Angling may see surge in popularity during trout season  

FILEGuided by Trout Unlimited board member Kevin Kelly, Noah Jubar releases a trout into Elk Creek in Schenevus, as classmates James Foutch, Kaitlyn Smith, Jeremiah Hester and Dalton Duncan look on in June 2019.

With most sports on hiatus because of the coronavirus pandemic, trout season opened in New York on Wednesday, April 1, and local anglers said they are hoping to capitalize on spreading the sport’s popularity at a time when other sports are on hold.

“Everybody is hunkering down like they tell us to do, but there is currently no directive telling us we can’t go fishing,” said Tom Trelease, president of Oneonta’s chapter of Trout Unlimited, a nationwide nonprofit organization dedicated to conserving, protecting and restoring North America’s cold-water fisheries and watersheds.

“General consensus is that everybody has cabin fever, and they’re going to want to get out a little,” he continued.

While Washington governor Jay Inslee included a recreational fishing ban in his “stay home, stay healthy” order last week, the New York State Department of Environmental Conservation confirmed Monday, March 30, its plans to open trout season on time.

The DEC will post flyers at fishing locations throughout the state, reminding sportsmen to respect social distancing guidelines, fish close to home if possible and postpone trips if you are more than 70 years of age or have a compromised immune system.

Trelease echoed the DEC’s guidelines, encouraging anglers to fish alone, and to walk to their fishing hole if possible.

“I’m a little concerned we might see crowds on the holes, and that wouldn’t be good for social distancing,” Trelease said, noting that more people, including kids typically in school when the season opens, are home instead. “Don’t get five guys together in your car and go fishing. Go by yourself if you go.”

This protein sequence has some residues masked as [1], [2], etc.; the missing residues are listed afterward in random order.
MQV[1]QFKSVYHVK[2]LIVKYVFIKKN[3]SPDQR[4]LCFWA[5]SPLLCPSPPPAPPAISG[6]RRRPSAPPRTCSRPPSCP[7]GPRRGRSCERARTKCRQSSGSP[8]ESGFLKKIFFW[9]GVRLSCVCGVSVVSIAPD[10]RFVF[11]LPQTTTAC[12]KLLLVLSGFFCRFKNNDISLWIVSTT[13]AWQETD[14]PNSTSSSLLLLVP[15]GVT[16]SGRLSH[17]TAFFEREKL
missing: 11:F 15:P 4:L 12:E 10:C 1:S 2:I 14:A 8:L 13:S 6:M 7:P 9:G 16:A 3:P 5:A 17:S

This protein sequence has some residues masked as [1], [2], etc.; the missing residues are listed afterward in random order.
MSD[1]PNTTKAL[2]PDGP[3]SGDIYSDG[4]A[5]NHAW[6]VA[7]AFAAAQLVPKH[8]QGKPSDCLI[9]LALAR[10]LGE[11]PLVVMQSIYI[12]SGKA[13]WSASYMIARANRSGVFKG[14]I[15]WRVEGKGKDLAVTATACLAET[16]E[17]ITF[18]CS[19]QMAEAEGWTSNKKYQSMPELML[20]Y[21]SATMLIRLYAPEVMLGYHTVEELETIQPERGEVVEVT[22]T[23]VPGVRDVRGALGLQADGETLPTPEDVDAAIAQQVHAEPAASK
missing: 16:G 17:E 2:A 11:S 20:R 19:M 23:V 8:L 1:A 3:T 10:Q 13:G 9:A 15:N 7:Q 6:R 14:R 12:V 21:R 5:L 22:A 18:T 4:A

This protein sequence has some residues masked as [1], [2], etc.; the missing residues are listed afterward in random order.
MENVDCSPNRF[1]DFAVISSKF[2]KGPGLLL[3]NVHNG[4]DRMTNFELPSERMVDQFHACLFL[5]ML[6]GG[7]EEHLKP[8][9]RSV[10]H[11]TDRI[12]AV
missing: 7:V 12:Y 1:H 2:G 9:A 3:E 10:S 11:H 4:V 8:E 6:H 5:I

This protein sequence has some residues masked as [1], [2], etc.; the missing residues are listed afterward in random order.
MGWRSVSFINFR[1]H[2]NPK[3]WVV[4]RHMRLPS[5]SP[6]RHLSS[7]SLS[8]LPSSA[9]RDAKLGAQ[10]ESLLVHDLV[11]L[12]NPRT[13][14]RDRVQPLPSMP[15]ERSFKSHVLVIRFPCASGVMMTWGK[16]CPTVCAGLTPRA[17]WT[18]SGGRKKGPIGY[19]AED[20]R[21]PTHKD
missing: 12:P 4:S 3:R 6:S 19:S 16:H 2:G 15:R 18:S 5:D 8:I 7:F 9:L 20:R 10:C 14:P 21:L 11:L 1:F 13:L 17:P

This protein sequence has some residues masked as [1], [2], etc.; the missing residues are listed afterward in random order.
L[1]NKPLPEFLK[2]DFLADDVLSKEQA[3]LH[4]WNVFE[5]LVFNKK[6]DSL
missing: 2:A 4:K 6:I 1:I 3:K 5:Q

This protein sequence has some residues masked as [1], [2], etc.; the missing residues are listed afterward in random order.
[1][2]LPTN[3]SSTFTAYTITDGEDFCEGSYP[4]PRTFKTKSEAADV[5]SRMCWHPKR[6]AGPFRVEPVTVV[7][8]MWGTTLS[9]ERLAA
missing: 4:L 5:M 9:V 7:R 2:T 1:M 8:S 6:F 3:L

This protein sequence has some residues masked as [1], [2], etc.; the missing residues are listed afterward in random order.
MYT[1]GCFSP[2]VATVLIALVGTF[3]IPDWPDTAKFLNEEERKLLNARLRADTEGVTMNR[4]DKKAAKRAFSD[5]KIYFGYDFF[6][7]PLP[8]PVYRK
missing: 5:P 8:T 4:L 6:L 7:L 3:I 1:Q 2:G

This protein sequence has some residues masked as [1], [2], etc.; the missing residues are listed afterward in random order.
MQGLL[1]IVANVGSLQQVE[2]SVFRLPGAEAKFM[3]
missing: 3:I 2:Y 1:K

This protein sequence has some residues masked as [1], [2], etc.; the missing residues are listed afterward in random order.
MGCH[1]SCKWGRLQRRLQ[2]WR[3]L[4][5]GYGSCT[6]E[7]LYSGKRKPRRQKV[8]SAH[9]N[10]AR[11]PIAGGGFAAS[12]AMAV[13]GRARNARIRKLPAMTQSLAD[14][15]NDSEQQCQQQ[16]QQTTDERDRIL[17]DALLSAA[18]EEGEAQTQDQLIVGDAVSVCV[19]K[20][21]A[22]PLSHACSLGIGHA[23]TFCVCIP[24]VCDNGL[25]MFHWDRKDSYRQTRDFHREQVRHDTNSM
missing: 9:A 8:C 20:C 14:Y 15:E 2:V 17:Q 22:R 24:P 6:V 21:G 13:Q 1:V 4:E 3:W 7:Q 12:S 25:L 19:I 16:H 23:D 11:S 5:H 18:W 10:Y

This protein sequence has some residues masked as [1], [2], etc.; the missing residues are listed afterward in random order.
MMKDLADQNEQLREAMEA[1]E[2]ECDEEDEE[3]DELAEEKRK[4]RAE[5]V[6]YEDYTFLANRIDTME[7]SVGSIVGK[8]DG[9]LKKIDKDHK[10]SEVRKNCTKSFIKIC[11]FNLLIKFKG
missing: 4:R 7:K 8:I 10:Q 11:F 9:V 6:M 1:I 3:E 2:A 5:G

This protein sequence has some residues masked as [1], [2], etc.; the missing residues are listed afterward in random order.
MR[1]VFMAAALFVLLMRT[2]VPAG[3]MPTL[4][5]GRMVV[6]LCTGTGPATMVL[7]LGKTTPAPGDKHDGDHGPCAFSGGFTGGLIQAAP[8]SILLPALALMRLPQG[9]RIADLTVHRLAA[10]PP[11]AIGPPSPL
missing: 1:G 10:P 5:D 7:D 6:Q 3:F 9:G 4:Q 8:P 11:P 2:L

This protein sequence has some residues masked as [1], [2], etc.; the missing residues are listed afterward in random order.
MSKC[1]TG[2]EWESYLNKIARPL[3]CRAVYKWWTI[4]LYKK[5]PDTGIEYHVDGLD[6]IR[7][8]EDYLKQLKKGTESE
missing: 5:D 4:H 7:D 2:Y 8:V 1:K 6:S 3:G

Counteracting a surge in local anglers could be a decrease in anglers visiting the area. A travel advisory against visitors to Schoharie, Delaware and Otsego counties could limit visitors, particularly in Delaware County, a renowned destination for trout fishing.

“People from far off should not come,” Jeff Skelding, executive director of Friends of the Upper Delaware River said. “But for people who consider the Delaware River their home waters, going out and fishing is mentally healthy and they should do that. You just need to fish in your own waters.

“It’s meditative,” Skelding continued. “It’s not about catching fish, it’s about art. Fly fishing in many ways is meant to be done by yourself, it’s not about crowds and big places.”

Trelease noted increased turnout could eliminate some of the solidarity he said he and others enjoy while fishing. Still, the opportunity to grow the sport’s popularity, particularly in younger demographics, is appealing.

He mentioned a school program called “Trout in the Classroom” that Trout Unlimited runs in conjunction with handful of area school districts, as well as other youth outreach efforts by the group.

“Our average age is going down, but not as much as we want,” Trelease said. “We’re really encouraging people to get involved in the sport.”

The DEC website lists locations in Chenango, Schoharie, Otsego and Delaware counties as fish-stocking locations. More information, including how to get a fishing license, can be found online at


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